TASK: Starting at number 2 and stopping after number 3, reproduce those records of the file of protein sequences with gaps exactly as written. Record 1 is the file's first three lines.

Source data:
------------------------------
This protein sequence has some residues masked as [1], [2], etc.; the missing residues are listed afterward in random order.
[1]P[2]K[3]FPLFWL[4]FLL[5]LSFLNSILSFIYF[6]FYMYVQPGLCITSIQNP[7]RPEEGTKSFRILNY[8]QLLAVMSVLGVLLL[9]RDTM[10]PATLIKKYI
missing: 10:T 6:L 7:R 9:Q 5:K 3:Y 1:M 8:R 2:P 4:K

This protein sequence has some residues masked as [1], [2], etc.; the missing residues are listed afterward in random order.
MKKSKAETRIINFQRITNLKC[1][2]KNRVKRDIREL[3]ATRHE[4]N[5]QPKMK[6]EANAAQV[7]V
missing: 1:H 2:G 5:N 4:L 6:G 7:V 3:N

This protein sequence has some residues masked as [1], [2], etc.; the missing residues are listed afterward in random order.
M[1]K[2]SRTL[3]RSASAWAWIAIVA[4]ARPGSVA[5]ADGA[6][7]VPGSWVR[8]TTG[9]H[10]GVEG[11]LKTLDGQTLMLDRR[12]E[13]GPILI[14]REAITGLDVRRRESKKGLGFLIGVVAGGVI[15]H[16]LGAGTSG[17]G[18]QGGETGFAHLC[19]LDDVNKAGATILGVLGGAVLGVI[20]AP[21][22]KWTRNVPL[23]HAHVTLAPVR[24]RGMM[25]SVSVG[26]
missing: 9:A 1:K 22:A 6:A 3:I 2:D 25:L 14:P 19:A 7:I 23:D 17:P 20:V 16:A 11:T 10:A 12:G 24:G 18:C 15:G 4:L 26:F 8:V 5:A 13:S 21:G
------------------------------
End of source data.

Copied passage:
This protein sequence has some residues masked as [1], [2], etc.; the missing residues are listed afterward in random order.
MKKSKAETRIINFQRITNLKC[1][2]KNRVKRDIREL[3]ATRHE[4]N[5]QPKMK[6]EANAAQV[7]V
missing: 1:H 2:G 5:N 4:L 6:G 7:V 3:N

This protein sequence has some residues masked as [1], [2], etc.; the missing residues are listed afterward in random order.
M[1]K[2]SRTL[3]RSASAWAWIAIVA[4]ARPGSVA[5]ADGA[6][7]VPGSWVR[8]TTG[9]H[10]GVEG[11]LKTLDGQTLMLDRR[12]E[13]GPILI[14]REAITGLDVRRRESKKGLGFLIGVVAGGVI[15]H[16]LGAGTSG[17]G[18]QGGETGFAHLC[19]LDDVNKAGATILGVLGGAVLGVI[20]AP[21][22]KWTRNVPL[23]HAHVTLAPVR[24]RGMM[25]SVSVG[26]
missing: 9:A 1:K 22:A 6:A 3:I 2:D 25:L 14:P 19:A 7:I 23:D 17:P 20:V 16:A 11:T 10:A 12:G 24:G 18:C 15:G 4:L 26:F 8:V 5:A 13:S 21:G